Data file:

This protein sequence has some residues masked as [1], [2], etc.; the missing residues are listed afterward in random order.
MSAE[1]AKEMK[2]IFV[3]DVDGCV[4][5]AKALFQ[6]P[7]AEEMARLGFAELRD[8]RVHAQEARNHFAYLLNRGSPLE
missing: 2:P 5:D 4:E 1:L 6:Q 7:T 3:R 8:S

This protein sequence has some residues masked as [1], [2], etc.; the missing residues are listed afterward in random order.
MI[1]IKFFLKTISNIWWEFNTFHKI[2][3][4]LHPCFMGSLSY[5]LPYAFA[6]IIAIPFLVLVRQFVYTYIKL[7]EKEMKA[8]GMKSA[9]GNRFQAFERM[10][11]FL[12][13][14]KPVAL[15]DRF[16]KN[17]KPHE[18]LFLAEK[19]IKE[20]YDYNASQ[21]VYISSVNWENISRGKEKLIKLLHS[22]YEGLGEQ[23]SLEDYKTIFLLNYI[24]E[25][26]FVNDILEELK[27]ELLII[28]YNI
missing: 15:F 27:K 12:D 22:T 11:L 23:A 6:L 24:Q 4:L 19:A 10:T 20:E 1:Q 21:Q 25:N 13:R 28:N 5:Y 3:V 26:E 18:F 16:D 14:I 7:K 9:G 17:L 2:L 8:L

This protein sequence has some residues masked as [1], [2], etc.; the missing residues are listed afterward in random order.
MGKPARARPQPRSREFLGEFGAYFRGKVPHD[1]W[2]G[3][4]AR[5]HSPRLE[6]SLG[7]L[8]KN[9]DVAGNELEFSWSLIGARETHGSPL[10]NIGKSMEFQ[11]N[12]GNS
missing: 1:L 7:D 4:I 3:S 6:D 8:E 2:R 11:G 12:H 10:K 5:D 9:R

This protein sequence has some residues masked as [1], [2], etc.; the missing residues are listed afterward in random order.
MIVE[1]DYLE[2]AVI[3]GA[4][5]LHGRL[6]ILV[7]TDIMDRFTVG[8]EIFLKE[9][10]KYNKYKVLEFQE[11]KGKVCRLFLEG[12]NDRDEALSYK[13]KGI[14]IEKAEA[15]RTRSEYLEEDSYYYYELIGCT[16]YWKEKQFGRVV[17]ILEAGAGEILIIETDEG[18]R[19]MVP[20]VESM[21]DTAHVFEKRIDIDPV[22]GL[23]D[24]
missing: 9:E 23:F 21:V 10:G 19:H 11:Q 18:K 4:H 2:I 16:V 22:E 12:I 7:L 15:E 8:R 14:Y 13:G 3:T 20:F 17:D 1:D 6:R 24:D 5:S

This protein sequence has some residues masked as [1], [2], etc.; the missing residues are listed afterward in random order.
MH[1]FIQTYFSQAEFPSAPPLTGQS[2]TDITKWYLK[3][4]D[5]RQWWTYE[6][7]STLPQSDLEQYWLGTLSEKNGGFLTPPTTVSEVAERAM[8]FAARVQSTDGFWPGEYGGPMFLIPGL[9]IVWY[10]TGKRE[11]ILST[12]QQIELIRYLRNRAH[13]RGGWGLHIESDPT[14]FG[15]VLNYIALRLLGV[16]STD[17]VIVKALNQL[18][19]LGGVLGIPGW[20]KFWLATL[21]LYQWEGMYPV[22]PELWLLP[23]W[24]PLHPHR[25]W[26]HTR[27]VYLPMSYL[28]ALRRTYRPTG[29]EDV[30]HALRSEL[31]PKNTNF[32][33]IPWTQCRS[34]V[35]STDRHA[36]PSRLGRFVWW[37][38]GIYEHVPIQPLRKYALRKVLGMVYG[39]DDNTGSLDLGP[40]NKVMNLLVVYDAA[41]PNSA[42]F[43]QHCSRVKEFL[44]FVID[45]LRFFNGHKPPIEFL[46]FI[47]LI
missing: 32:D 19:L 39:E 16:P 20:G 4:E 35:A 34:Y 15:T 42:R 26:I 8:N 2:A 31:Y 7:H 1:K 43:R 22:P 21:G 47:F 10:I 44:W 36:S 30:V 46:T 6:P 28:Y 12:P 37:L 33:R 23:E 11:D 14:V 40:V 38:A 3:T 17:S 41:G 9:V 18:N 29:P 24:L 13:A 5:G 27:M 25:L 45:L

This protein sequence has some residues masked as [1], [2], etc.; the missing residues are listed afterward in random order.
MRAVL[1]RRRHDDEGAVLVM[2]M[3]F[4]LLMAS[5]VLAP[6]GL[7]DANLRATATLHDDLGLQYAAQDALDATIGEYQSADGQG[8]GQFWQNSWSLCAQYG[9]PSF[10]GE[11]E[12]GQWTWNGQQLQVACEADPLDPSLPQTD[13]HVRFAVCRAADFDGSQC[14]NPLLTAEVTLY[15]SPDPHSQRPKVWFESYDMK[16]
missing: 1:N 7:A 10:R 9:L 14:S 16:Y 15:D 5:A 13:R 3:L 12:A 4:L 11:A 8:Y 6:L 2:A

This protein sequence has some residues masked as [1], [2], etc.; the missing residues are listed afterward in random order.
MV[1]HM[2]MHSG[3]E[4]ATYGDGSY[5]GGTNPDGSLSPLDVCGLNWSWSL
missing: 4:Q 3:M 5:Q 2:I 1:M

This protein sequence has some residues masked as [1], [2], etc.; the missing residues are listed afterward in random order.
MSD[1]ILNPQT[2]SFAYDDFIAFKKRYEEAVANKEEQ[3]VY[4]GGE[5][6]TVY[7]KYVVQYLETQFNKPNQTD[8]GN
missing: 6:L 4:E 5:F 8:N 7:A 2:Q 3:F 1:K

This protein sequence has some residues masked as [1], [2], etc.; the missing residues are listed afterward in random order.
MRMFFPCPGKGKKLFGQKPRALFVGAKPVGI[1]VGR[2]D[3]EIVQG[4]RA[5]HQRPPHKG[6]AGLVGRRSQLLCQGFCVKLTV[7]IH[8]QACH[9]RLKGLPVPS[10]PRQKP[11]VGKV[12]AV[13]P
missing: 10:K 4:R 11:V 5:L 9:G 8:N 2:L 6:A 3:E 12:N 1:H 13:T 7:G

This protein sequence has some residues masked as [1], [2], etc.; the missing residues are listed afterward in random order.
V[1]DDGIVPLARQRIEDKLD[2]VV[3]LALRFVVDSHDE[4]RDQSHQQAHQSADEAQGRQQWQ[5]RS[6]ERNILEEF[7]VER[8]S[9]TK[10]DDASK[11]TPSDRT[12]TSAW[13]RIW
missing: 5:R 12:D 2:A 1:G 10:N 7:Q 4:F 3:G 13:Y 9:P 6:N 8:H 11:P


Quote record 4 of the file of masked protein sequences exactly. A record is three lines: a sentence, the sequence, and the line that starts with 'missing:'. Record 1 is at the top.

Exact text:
This protein sequence has some residues masked as [1], [2], etc.; the missing residues are listed afterward in random order.
MIVE[1]DYLE[2]AVI[3]GA[4][5]LHGRL[6]ILV[7]TDIMDRFTVG[8]EIFLKE[9][10]KYNKYKVLEFQE[11]KGKVCRLFLEG[12]NDRDEALSYK[13]KGI[14]IEKAEA[15]RTRSEYLEEDSYYYYELIGCT[16]YWKEKQFGRVV[17]ILEAGAGEILIIETDEG[18]R[19]MVP[20]VESM[21]DTAHVFEKRIDIDPV[22]GL[23]D[24]
missing: 9:E 23:F 21:V 10:G 19:H 11:Q 18:K 4:H 2:I 16:V 22:E 12:I 7:L 15:E 8:R 14:Y 13:G 3:T 20:F 17:D 1:D 6:R 24:D 5:S